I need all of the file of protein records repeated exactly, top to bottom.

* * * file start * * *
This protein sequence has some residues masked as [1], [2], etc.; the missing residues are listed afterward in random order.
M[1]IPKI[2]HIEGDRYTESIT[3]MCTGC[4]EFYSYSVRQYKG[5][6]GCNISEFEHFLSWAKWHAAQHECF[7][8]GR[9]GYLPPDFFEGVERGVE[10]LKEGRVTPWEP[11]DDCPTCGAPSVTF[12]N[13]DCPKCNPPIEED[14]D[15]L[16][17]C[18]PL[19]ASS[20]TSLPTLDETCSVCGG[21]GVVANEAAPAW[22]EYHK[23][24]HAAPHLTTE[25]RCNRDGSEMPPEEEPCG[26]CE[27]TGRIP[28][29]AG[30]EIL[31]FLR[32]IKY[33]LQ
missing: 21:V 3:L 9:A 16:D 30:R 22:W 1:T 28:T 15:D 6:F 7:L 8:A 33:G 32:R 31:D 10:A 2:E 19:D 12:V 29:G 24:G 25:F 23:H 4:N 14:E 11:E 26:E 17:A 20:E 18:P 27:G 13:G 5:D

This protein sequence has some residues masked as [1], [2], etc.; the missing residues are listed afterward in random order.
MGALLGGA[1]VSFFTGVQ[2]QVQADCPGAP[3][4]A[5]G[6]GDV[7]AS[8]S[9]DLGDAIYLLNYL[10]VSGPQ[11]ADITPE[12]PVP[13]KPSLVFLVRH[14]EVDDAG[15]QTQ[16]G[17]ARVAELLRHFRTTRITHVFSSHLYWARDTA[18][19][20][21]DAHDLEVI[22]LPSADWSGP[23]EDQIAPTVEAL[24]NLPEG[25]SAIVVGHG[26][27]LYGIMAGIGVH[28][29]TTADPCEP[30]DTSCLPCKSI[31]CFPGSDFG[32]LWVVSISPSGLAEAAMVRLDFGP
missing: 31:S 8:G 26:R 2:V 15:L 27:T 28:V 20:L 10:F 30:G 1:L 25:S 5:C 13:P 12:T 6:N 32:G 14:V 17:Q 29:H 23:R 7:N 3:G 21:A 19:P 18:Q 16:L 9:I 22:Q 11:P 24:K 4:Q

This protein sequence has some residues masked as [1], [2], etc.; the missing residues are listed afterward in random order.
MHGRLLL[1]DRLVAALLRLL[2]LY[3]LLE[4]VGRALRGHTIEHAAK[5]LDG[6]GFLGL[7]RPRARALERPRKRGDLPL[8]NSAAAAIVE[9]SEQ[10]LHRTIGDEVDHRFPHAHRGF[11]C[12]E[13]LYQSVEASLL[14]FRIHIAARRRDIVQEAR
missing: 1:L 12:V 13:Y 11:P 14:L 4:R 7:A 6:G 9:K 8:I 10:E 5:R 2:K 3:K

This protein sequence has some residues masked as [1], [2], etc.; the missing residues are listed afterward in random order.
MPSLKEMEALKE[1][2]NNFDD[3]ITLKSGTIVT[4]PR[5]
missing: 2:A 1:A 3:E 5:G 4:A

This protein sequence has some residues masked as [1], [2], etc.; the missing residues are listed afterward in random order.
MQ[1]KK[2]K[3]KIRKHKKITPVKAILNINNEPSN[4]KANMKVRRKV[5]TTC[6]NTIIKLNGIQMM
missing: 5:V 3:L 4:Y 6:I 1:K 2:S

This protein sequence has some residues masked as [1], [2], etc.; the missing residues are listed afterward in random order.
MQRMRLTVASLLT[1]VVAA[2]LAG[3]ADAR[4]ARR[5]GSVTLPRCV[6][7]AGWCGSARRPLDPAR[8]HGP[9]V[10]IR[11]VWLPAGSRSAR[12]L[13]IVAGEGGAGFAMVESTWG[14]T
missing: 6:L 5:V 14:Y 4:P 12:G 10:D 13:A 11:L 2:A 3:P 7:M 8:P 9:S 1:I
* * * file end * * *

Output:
This protein sequence has some residues masked as [1], [2], etc.; the missing residues are listed afterward in random order.
M[1]IPKI[2]HIEGDRYTESIT[3]MCTGC[4]EFYSYSVRQYKG[5][6]GCNISEFEHFLSWAKWHAAQHECF[7][8]GR[9]GYLPPDFFEGVERGVE[10]LKEGRVTPWEP[11]DDCPTCGAPSVTF[12]N[13]DCPKCNPPIEED[14]D[15]L[16][17]C[18]PL[19]ASS[20]TSLPTLDETCSVCGG[21]GVVANEAAPAW[22]EYHK[23][24]HAAPHLTTE[25]RCNRDGSEMPPEEEPCG[26]CE[27]TGRIP[28][29]AG[30]EIL[31]FLR[32]IKY[33]LQ
missing: 21:V 3:L 9:A 16:D 30:R 22:W 1:T 28:T 15:D 6:F 7:L 8:A 33:G 32:R 31:D 10:A 2:E 19:D 12:V 29:G 24:G 25:F 23:H 4:N 14:E 11:E 26:E 17:A 20:E 18:P 27:G 13:G 5:D

This protein sequence has some residues masked as [1], [2], etc.; the missing residues are listed afterward in random order.
MGALLGGA[1]VSFFTGVQ[2]QVQADCPGAP[3][4]A[5]G[6]GDV[7]AS[8]S[9]DLGDAIYLLNYL[10]VSGPQ[11]ADITPE[12]PVP[13]KPSLVFLVRH[14]EVDDAG[15]QTQ[16]G[17]ARVAELLRHFRTTRITHVFSSHLYWARDTA[18][19][20][21]DAHDLEVI[22]LPSADWSGP[23]EDQIAPTVEAL[24]NLPEG[25]SAIVVGHG[26][27]LYGIMAGIGVH[28][29]TTADPCEP[30]DTSCLPCKSI[31]CFPGSDFG[32]LWVVSISPSGLAEAAMVRLDFGP
missing: 31:S 8:G 26:R 2:V 15:L 27:T 28:V 20:L 10:F 30:G 1:L 25:S 5:C 13:P 12:T 6:N 32:G 14:V 17:Q 29:H 23:R 7:N 3:G 21:A 19:P 18:Q 16:L 9:I 22:Q 11:P 24:K 4:Q

This protein sequence has some residues masked as [1], [2], etc.; the missing residues are listed afterward in random order.
MHGRLLL[1]DRLVAALLRLL[2]LY[3]LLE[4]VGRALRGHTIEHAAK[5]LDG[6]GFLGL[7]RPRARALERPRKRGDLPL[8]NSAAAAIVE[9]SEQ[10]LHRTIGDEVDHRFPHAHRGF[11]C[12]E[13]LYQSVEASLL[14]FRIHIAARRRDIVQEAR
missing: 1:L 12:V 13:Y 11:P 14:L 4:R 7:A 6:G 9:K 8:I 10:E 5:R 2:K 3:K

This protein sequence has some residues masked as [1], [2], etc.; the missing residues are listed afterward in random order.
MPSLKEMEALKE[1][2]NNFDD[3]ITLKSGTIVT[4]PR[5]
missing: 2:A 1:A 3:E 5:G 4:A

This protein sequence has some residues masked as [1], [2], etc.; the missing residues are listed afterward in random order.
MQ[1]KK[2]K[3]KIRKHKKITPVKAILNINNEPSN[4]KANMKVRRKV[5]TTC[6]NTIIKLNGIQMM
missing: 5:V 3:L 4:Y 6:I 1:K 2:S

This protein sequence has some residues masked as [1], [2], etc.; the missing residues are listed afterward in random order.
MQRMRLTVASLLT[1]VVAA[2]LAG[3]ADAR[4]ARR[5]GSVTLPRCV[6][7]AGWCGSARRPLDPAR[8]HGP[9]V[10]IR[11]VWLPAGSRSAR[12]L[13]IVAGEGGAGFAMVESTWG[14]T
missing: 6:L 5:V 14:Y 4:P 12:G 10:D 13:A 11:L 2:A 3:P 7:M 8:P 9:S 1:I